Thursday, March 6, 2008

Slip Pupils in Dark Corners


"Any decision, even if it looks and feels like the right one, made out of fear will never lead to happiness" - T. N., pg 25, 7/20/2006

I never thought one of the token pretty things I picked up at the bookstore at The Huntington would ever be more than a conversation piece when I was 17. But evolution is its own miracle, even in the form of a tiny notebook.
It's become my catch-all for funny things I hear, profound images I come across and plan to use in a book someday, and thoughts that come to me that I don't want to loose. It's a confidant that I call a thought notebook. Crazy creative huh? I've tried to think of a name or title for it but all wit on the matter has alluded me. It's let me quote myself, reflect back on moments of clarity, and let me feel (just for a second) like the deep person I hope to be someday.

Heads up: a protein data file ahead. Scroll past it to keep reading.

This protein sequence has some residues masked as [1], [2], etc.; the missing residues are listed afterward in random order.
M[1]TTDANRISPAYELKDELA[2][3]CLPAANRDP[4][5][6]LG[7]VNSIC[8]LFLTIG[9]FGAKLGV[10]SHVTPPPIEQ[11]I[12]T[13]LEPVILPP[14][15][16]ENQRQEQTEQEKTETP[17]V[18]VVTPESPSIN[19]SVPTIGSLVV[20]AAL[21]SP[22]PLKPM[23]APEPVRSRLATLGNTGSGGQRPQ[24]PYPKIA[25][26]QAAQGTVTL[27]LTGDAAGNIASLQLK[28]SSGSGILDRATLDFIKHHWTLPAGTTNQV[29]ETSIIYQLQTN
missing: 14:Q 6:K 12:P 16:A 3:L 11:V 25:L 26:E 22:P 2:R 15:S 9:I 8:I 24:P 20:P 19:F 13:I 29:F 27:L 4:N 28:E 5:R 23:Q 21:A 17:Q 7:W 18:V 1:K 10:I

It also lets me add to conversations I've had with myself or fully digest, in retrospect, things I didn't understand before.

There was one quiet moment in church when someone was talking about something related to some brave acts that people in scripture have performed and that got me wandering in my brain about what makes someone brave. I've heard the solder's and Generals quotes saying "courage is not the absence of fear but doing what you have to in spite of it" and like sentiments from people how have had to face real fear and exhibited real bravery and have achieved great things because of it. Fear is then implied to be this constant that you simply have to learn to maneuver around. I didn't like that idea very much, it seemed so Defeatist to me. So I went to a happy place and started thinking about Forrest Gump.

Here's a man that achieved great things and never really understood half of what he did. I felt some connections coming on so I picked up my notebook -

"There is a difference between courage and simplistic fortitude. To have or demonstrate courage one must have a working knowledge of the consequences of failure. Oblivion to the stakes of the situation takes the concept of courage totally out of the equation." T.N., pg 15, 5/12/2004